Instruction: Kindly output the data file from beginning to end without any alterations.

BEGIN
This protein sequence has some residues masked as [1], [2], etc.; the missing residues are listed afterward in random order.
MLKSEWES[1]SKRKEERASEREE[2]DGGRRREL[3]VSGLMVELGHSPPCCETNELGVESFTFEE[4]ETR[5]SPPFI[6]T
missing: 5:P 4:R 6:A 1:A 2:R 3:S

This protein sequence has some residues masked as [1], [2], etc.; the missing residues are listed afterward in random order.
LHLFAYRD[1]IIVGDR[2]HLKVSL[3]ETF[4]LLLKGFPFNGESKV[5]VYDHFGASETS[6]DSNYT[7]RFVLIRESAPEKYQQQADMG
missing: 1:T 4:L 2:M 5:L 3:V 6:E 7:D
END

This protein sequence has some residues masked as [1], [2], etc.; the missing residues are listed afterward in random order.
MLKSEWES[1]SKRKEERASEREE[2]DGGRRREL[3]VSGLMVELGHSPPCCETNELGVESFTFEE[4]ETR[5]SPPFI[6]T
missing: 5:P 4:R 6:A 1:A 2:R 3:S

This protein sequence has some residues masked as [1], [2], etc.; the missing residues are listed afterward in random order.
LHLFAYRD[1]IIVGDR[2]HLKVSL[3]ETF[4]LLLKGFPFNGESKV[5]VYDHFGASETS[6]DSNYT[7]RFVLIRESAPEKYQQQADMG
missing: 1:T 4:L 2:M 5:L 3:V 6:E 7:D